The Kindness Calendar, hacked

Earlier this month, I posted about the Kindness Calendar that Tania Sheko proposed hacking for education; since my return to work, I’ve taken on the challenge.

My hack is a simple one: I challenged myself to praise or pay special attention to a different student each day. I mentioned this to my wife, and she said, “Start with your most challenging student” – good advice!

This year, my most challenging students have been the quietest ones. These are the kids who easily slip under my radar because they are so quiet. So I started to think: which students struggled the most in the first semester? Which students passed but perhaps received a grade below their potential? I thought of about a dozen students whom I allowed to struggle in silence during the fall, without realizing it.

I decided that I would start by making a special effort to pay attention to these students. To document my effort, I downloaded a free blank calendar in Word, and adjusted the cells so that I could make brief notes each day about my interactions with students.

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I’ve noticed a few things.

One, keeping the calendar has re-focused my attention on ensuring that I focus on spending equitable time with each student. I am reminded that equitable interaction doesn’t necessarily mean identical interaction.

Two, I’ve taken a fresh look at some of my existing practices – for example, I frequently share student work; now, in sharing such models of excellent work (as on January 13), I’ve asked myself, “Am I sharing everyone’s strong work, or only a percentage of the students?”

(I didn’t note this on the calendar, but one student whose work I shared expressed surprise when I told her that her response was especially strong. This is extremely useful feedback: I know now that I need to spend more time building this young person’s confidence by praising her work more often.)

Three, keeping the calendar increases my sense of accountability to myself. On January 18, I realized that I hadn’t performed a specific act of kindness or praise. It was a hectic day: I had to co-chair a lunch meeting, then attend a collaboration meeting with the U.S. History team. Thus, while it was a very productive day, it was a day that saw me less focused on my classroom practice. When I sat down to fill out the calendar, I realized that I needed to re-focus my attention the next day.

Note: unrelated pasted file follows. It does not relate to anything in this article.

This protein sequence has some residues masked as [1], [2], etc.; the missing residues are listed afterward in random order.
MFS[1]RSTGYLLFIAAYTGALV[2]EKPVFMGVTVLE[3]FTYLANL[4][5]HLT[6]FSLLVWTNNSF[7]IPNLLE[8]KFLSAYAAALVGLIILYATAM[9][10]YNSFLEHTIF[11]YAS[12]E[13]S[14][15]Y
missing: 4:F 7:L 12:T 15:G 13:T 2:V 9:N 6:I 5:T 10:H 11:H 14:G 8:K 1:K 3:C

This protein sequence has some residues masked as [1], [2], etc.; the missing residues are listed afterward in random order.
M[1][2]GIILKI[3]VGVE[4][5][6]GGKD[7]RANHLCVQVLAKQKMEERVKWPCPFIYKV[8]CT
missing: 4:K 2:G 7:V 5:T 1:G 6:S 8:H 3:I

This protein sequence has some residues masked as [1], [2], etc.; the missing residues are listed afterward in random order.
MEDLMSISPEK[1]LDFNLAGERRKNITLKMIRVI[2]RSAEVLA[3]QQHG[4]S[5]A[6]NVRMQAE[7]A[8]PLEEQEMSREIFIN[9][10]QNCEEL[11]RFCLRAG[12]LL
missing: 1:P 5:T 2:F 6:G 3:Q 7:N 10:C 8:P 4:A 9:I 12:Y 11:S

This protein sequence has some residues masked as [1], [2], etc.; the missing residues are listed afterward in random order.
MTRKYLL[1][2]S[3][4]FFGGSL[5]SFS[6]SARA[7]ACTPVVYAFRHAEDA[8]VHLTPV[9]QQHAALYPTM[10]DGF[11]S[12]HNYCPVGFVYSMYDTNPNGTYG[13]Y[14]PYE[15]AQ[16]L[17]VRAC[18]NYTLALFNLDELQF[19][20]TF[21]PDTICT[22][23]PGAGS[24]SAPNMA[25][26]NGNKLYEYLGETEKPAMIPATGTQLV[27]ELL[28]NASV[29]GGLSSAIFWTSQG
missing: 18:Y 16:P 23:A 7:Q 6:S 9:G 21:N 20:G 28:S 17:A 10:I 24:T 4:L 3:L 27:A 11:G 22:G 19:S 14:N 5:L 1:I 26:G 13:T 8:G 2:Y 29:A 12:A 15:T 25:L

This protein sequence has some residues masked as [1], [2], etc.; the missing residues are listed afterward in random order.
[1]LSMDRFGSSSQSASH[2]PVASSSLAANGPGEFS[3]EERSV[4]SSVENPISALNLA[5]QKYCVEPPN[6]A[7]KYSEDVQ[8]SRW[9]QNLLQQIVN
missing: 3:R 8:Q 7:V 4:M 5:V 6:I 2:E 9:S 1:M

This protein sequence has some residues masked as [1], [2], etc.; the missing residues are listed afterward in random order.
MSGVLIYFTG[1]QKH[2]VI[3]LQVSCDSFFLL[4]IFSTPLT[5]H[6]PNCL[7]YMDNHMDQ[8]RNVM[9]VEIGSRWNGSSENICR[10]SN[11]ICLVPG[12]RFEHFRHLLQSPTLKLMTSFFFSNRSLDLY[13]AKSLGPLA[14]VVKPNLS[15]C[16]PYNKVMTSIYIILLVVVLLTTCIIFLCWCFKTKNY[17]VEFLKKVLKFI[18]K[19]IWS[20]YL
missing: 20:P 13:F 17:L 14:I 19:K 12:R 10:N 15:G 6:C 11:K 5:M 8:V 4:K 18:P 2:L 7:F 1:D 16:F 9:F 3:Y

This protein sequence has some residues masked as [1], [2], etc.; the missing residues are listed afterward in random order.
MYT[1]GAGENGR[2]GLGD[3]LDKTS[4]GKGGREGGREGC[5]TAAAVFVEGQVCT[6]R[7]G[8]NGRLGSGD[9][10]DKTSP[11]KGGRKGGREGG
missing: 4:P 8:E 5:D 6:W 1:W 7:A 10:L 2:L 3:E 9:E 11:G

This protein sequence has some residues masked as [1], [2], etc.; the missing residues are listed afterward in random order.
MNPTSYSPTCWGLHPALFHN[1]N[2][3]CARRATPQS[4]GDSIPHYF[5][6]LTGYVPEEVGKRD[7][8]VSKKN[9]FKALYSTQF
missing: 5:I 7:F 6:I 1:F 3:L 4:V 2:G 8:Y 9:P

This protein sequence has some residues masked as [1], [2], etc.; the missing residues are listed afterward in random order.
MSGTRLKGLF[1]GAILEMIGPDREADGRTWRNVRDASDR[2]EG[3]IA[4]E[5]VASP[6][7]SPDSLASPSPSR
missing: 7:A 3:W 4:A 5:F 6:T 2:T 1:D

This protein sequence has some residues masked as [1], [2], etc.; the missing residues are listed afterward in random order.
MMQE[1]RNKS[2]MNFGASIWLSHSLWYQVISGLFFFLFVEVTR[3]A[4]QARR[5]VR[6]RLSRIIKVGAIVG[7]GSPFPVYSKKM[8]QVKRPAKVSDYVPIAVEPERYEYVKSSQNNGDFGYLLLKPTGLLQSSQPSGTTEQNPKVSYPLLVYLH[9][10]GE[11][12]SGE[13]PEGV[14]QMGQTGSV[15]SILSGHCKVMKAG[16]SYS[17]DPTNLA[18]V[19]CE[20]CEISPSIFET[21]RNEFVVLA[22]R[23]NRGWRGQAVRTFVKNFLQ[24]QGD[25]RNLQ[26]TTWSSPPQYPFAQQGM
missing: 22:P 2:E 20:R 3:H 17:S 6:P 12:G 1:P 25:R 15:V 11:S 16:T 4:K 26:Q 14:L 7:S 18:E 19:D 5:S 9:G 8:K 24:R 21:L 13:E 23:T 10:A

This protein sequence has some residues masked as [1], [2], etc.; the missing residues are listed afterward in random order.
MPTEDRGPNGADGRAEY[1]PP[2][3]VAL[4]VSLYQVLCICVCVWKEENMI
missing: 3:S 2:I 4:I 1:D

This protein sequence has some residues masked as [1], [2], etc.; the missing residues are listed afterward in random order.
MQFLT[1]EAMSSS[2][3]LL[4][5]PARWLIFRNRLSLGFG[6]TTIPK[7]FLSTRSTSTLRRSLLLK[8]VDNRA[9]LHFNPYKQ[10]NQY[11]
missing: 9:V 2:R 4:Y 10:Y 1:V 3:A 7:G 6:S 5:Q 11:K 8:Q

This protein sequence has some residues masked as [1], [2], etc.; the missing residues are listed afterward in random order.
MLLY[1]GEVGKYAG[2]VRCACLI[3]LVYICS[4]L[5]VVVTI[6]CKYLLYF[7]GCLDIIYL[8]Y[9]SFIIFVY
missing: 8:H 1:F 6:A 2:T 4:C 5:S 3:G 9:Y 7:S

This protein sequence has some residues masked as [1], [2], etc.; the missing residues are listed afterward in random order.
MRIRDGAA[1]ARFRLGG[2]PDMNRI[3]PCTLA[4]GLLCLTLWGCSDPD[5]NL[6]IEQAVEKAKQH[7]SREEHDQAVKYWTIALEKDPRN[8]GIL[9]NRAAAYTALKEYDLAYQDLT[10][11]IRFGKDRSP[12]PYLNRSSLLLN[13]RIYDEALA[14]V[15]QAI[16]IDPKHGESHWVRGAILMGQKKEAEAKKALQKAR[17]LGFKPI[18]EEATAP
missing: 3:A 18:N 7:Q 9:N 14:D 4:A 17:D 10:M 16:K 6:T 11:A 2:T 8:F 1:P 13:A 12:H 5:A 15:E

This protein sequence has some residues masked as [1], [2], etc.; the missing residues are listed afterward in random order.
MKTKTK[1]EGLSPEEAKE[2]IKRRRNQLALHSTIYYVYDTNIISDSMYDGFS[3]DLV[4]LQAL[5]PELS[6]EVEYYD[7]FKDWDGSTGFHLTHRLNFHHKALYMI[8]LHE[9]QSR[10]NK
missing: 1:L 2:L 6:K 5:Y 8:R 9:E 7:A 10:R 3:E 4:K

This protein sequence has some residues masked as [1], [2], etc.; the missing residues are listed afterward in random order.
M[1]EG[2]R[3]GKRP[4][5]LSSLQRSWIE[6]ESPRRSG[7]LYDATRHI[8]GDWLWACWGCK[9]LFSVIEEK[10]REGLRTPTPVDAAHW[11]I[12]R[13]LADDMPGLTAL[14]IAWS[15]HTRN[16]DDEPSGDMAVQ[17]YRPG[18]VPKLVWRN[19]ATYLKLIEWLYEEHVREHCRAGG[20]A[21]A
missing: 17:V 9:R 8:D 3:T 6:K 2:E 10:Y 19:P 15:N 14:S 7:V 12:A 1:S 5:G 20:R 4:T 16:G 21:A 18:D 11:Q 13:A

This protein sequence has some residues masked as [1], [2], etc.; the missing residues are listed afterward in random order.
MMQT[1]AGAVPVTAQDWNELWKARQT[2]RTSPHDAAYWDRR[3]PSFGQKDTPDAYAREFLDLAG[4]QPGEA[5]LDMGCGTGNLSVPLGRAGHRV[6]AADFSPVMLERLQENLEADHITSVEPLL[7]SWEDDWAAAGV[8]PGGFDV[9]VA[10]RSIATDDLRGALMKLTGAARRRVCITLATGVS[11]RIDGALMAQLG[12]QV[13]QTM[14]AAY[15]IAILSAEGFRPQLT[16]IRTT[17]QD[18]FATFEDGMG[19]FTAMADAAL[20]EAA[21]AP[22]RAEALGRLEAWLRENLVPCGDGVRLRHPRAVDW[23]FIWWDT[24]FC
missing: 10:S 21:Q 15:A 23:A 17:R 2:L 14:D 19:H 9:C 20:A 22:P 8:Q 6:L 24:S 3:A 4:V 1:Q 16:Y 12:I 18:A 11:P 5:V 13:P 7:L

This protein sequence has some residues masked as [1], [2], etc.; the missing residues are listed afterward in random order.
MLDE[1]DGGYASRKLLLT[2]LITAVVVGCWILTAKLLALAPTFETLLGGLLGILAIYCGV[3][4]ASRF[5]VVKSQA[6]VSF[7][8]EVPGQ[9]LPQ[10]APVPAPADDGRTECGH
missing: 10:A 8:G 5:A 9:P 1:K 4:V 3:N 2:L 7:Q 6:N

These ten or so acts of kindness have not changed the world, of course, but I do hope that this effort – sustained over the course of a semester – will make a difference for my students. The process of keeping this calendar – and thinking about it during the day – has forced me to avoid being complacent about making my interactions equitable.

Special thanks to Tania for sharing the calendar and to the poster of the original calendar, Helen at Make Today Happy.

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4 thoughts on “The Kindness Calendar, hacked

  1. Michael, thank you for sharing your thoughts and your mindfulness about how you encourage and raise up your students. I was surprised how valuable my ‘share’ has become since people have taken it up and run with it, whereas all I did was share something I found someone else share on Facebook and wonder if anyone would be interested. I’ve been thinking about how I might make little changes to the way I interact with students at my school. I have a week left before we start the school year, and I’ve been jotting down ideas for myself as I take on a new form group – all final year students. I’d like to build community, and focus on the other side of things, not academic success, but how we can feel supportive to each other, so that students remember throughout all the academic stresses and performance tests, that they are first and foremost valued individuals and also part of a community. I’m afraid I didn’t express that very well but I hope you understand what I mean. The final year of high school can easily eradicate an individual’s sense of self and place in the community.

    1. I think you expressed yourself quite well! You mentioned that your group is all boys, right? While all young people benefit from a focus on emotional well-being and community, I think this may be especially helpful for boys, who are so often (at least in Western societies) socialized to privilege competition over community.

      I also teach final year students (12th grade, or seniors) in my English classes (these are 2 of my 5 classes; my 2 U.S. History classes are 11th-grade, and my Journalism students are a mix of 9th-12th), and I am intrigued by your statement that “the final year of high school can…eradicate an individual’s sense of self and place in the community.” I’ve thought about the importance of good teaching in senior English quite a bit, but never quite the way you’ve expressed it here; I would like to ponder this some more, and specifically reflect on how my classroom and school might be a bulwark against this loss of self.

  2. This is beautiful on so many levels, and a model that I need to replicate. Noticing all students, being kind and making a difference in the world … you’re doing inspiring work, my friend
    Kevin

    1. Thank you, Kevin! I think it has helped me keep my focus on striving continually for complete equity. We may never reach that goal, but we should never stop trying; and yet it’s so easy to slip into complacency! This practice has been a helpful anti-complacency tool for me.

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